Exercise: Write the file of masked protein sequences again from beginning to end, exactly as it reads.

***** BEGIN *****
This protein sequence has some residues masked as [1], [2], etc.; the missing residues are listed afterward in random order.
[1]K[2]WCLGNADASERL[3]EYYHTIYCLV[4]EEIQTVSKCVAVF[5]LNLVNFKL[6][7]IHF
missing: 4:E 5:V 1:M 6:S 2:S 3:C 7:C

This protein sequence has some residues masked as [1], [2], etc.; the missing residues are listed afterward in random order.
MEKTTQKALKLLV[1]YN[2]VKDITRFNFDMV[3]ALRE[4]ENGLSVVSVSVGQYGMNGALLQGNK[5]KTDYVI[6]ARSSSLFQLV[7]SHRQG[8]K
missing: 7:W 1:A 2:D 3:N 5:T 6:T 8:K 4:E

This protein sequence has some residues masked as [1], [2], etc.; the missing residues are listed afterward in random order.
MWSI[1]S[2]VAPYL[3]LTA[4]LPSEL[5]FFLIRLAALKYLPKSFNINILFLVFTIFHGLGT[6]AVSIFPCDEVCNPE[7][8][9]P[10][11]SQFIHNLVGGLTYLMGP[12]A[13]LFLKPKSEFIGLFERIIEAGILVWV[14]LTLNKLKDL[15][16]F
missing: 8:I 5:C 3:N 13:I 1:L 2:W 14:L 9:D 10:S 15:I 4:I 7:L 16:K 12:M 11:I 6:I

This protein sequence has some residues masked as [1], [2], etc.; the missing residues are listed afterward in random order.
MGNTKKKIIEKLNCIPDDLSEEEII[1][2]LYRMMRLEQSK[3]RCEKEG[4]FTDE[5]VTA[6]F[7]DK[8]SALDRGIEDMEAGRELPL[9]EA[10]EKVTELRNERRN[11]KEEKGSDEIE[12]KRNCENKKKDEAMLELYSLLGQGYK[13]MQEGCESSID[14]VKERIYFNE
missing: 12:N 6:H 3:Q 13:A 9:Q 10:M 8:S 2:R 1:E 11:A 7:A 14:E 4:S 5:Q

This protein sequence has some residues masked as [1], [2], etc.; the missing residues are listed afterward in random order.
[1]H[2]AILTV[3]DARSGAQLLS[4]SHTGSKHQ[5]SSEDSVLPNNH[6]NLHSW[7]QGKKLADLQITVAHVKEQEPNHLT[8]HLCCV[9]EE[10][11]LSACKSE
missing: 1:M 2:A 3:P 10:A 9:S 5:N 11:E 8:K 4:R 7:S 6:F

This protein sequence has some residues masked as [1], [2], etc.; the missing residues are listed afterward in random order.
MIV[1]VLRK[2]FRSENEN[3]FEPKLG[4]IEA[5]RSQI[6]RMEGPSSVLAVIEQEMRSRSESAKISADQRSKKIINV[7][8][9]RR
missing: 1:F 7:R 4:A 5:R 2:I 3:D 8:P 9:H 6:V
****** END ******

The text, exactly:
This protein sequence has some residues masked as [1], [2], etc.; the missing residues are listed afterward in random order.
[1]K[2]WCLGNADASERL[3]EYYHTIYCLV[4]EEIQTVSKCVAVF[5]LNLVNFKL[6][7]IHF
missing: 4:E 5:V 1:M 6:S 2:S 3:C 7:C

This protein sequence has some residues masked as [1], [2], etc.; the missing residues are listed afterward in random order.
MEKTTQKALKLLV[1]YN[2]VKDITRFNFDMV[3]ALRE[4]ENGLSVVSVSVGQYGMNGALLQGNK[5]KTDYVI[6]ARSSSLFQLV[7]SHRQG[8]K
missing: 7:W 1:A 2:D 3:N 5:T 6:T 8:K 4:E

This protein sequence has some residues masked as [1], [2], etc.; the missing residues are listed afterward in random order.
MWSI[1]S[2]VAPYL[3]LTA[4]LPSEL[5]FFLIRLAALKYLPKSFNINILFLVFTIFHGLGT[6]AVSIFPCDEVCNPE[7][8][9]P[10][11]SQFIHNLVGGLTYLMGP[12]A[13]LFLKPKSEFIGLFERIIEAGILVWV[14]LTLNKLKDL[15][16]F
missing: 8:I 5:C 3:N 13:I 1:L 2:W 14:L 9:D 10:S 15:I 4:I 7:L 16:K 12:M 11:I 6:I

This protein sequence has some residues masked as [1], [2], etc.; the missing residues are listed afterward in random order.
MGNTKKKIIEKLNCIPDDLSEEEII[1][2]LYRMMRLEQSK[3]RCEKEG[4]FTDE[5]VTA[6]F[7]DK[8]SALDRGIEDMEAGRELPL[9]EA[10]EKVTELRNERRN[11]KEEKGSDEIE[12]KRNCENKKKDEAMLELYSLLGQGYK[13]MQEGCESSID[14]VKERIYFNE
missing: 12:N 6:H 3:Q 13:A 9:Q 10:M 8:S 2:R 1:E 11:A 7:A 14:E 4:S 5:Q

This protein sequence has some residues masked as [1], [2], etc.; the missing residues are listed afterward in random order.
[1]H[2]AILTV[3]DARSGAQLLS[4]SHTGSKHQ[5]SSEDSVLPNNH[6]NLHSW[7]QGKKLADLQITVAHVKEQEPNHLT[8]HLCCV[9]EE[10][11]LSACKSE
missing: 1:M 2:A 3:P 10:A 9:S 5:N 11:E 8:K 4:R 7:S 6:F

This protein sequence has some residues masked as [1], [2], etc.; the missing residues are listed afterward in random order.
MIV[1]VLRK[2]FRSENEN[3]FEPKLG[4]IEA[5]RSQI[6]RMEGPSSVLAVIEQEMRSRSESAKISADQRSKKIINV[7][8][9]RR
missing: 1:F 7:R 4:A 5:R 2:I 3:D 8:P 9:H 6:V